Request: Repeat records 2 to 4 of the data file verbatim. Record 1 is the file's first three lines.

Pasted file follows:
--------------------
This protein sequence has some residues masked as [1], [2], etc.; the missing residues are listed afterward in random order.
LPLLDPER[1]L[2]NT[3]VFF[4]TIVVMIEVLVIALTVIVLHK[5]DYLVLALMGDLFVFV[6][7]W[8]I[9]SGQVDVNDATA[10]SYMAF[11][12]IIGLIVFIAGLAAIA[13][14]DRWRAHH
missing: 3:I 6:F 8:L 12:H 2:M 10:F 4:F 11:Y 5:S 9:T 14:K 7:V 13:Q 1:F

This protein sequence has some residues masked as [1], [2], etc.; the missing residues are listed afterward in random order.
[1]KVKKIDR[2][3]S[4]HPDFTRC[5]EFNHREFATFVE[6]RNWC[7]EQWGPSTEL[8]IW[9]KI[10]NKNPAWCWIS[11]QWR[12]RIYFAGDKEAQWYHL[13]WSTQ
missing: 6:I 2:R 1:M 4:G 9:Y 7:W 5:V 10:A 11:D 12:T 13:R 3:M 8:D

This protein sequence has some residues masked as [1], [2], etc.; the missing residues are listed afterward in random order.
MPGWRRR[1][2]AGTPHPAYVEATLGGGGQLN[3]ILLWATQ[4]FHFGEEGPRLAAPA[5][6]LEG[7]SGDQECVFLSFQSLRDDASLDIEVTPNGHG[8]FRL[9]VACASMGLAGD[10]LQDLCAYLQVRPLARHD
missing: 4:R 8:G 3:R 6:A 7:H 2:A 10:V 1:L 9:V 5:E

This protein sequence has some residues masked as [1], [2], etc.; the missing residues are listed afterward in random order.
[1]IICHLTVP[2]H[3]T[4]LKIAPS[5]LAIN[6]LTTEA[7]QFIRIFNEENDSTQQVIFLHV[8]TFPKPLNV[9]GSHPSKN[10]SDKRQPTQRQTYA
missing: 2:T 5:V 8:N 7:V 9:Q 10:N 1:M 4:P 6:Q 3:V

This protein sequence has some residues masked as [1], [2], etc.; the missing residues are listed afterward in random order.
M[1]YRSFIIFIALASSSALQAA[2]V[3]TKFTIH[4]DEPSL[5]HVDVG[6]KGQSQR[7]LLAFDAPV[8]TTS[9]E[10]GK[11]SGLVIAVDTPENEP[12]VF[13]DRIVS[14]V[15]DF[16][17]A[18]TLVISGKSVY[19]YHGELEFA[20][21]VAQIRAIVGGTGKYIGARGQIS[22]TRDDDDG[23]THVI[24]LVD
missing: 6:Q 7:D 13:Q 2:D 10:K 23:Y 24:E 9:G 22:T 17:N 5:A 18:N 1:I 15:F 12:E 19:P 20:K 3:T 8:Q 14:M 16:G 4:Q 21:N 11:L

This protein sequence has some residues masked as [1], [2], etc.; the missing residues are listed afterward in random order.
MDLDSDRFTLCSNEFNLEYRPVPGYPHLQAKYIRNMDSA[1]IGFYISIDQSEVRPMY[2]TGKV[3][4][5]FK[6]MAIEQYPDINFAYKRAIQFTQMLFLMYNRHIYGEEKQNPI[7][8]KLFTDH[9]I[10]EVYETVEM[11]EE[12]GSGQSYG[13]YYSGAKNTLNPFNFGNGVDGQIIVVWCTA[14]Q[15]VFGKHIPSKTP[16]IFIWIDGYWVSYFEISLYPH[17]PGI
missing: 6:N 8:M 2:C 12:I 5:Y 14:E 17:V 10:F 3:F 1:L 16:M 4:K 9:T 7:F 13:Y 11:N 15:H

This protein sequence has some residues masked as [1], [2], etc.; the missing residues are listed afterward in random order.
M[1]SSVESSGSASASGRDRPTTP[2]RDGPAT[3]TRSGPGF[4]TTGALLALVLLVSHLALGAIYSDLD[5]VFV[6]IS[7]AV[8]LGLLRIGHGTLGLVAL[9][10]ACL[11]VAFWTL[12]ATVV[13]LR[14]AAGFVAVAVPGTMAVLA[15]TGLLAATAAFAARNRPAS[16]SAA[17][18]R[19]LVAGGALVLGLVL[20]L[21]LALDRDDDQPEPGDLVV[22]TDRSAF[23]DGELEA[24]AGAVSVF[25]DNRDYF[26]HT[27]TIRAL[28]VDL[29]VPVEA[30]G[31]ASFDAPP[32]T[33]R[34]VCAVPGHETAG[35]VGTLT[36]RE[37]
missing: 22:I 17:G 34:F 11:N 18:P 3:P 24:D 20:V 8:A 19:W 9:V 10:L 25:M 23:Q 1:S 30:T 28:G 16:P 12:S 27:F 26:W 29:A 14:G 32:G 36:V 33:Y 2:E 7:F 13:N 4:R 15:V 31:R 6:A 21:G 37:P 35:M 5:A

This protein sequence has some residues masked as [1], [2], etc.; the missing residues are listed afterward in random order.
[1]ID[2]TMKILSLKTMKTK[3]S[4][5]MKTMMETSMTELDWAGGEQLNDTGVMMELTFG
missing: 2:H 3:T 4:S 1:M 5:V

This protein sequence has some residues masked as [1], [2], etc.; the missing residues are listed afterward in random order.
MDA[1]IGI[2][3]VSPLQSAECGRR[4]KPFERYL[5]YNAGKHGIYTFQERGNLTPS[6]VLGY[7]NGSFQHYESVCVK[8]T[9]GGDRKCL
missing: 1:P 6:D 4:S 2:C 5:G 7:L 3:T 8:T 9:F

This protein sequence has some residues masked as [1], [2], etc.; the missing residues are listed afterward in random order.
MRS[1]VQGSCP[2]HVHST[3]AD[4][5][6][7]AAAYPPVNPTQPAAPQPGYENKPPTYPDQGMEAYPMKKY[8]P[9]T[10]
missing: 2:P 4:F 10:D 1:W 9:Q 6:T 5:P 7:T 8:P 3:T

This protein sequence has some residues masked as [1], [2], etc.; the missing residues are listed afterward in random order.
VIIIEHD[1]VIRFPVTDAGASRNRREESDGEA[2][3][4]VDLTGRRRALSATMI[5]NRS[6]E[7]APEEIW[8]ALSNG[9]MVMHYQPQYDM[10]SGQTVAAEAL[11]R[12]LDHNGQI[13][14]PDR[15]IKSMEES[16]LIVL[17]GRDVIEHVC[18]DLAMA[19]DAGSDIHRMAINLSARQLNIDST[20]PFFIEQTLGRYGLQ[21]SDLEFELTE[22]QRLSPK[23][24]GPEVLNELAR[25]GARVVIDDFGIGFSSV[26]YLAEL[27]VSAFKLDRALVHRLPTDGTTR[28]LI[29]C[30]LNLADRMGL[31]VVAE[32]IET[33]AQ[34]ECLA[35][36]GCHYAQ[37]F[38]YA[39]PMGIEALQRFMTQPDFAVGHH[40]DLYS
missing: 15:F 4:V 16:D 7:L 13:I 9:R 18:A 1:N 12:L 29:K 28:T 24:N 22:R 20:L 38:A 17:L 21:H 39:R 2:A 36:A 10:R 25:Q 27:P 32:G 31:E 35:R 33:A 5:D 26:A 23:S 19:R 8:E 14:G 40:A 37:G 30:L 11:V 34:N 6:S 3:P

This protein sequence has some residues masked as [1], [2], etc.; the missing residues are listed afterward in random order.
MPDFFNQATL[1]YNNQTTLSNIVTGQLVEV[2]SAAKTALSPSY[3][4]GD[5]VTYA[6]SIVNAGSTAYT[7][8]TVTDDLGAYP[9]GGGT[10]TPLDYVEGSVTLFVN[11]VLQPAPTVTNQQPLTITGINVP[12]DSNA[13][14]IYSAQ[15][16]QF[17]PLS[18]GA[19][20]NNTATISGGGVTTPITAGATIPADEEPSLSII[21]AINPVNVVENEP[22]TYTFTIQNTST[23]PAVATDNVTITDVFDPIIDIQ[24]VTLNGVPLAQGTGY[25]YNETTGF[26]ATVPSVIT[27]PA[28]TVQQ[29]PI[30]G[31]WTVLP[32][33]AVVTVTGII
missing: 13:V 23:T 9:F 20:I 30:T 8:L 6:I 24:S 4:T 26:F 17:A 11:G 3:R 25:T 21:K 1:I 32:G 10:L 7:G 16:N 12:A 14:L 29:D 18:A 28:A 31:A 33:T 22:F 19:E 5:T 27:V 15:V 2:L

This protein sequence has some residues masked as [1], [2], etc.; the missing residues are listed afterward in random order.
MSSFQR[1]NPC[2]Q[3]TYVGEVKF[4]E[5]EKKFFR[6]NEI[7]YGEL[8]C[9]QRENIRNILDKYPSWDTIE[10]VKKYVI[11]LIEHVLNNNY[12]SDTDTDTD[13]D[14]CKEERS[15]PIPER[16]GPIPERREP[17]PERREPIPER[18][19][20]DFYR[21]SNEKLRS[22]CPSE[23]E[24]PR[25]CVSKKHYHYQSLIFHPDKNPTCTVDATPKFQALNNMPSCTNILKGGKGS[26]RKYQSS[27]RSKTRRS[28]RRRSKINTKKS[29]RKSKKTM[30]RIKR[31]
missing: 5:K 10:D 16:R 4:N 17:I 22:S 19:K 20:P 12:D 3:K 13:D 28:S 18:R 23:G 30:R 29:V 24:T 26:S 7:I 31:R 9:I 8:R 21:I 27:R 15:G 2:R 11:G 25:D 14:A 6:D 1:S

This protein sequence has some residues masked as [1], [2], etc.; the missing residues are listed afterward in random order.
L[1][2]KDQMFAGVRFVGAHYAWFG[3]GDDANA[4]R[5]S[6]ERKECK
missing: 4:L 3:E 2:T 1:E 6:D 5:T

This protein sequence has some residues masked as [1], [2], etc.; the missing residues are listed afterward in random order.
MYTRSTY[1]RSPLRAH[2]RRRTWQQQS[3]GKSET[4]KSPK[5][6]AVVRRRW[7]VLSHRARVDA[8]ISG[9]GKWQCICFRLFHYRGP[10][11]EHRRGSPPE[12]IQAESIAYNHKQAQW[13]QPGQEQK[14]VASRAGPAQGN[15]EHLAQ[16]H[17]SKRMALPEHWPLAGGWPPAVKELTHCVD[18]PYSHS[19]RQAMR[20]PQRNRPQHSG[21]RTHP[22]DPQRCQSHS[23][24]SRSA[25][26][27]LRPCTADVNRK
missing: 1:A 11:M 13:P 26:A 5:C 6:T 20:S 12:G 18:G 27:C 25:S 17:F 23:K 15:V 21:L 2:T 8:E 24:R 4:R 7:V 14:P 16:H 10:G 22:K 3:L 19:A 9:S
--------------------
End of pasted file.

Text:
This protein sequence has some residues masked as [1], [2], etc.; the missing residues are listed afterward in random order.
[1]KVKKIDR[2][3]S[4]HPDFTRC[5]EFNHREFATFVE[6]RNWC[7]EQWGPSTEL[8]IW[9]KI[10]NKNPAWCWIS[11]QWR[12]RIYFAGDKEAQWYHL[13]WSTQ
missing: 6:I 2:R 1:M 4:G 9:Y 7:W 5:V 10:A 11:D 12:T 13:R 3:M 8:D

This protein sequence has some residues masked as [1], [2], etc.; the missing residues are listed afterward in random order.
MPGWRRR[1][2]AGTPHPAYVEATLGGGGQLN[3]ILLWATQ[4]FHFGEEGPRLAAPA[5][6]LEG[7]SGDQECVFLSFQSLRDDASLDIEVTPNGHG[8]FRL[9]VACASMGLAGD[10]LQDLCAYLQVRPLARHD
missing: 4:R 8:G 3:R 6:A 7:H 2:A 10:V 1:L 9:V 5:E

This protein sequence has some residues masked as [1], [2], etc.; the missing residues are listed afterward in random order.
[1]IICHLTVP[2]H[3]T[4]LKIAPS[5]LAIN[6]LTTEA[7]QFIRIFNEENDSTQQVIFLHV[8]TFPKPLNV[9]GSHPSKN[10]SDKRQPTQRQTYA
missing: 2:T 5:V 8:N 7:V 9:Q 10:N 1:M 4:P 6:Q 3:V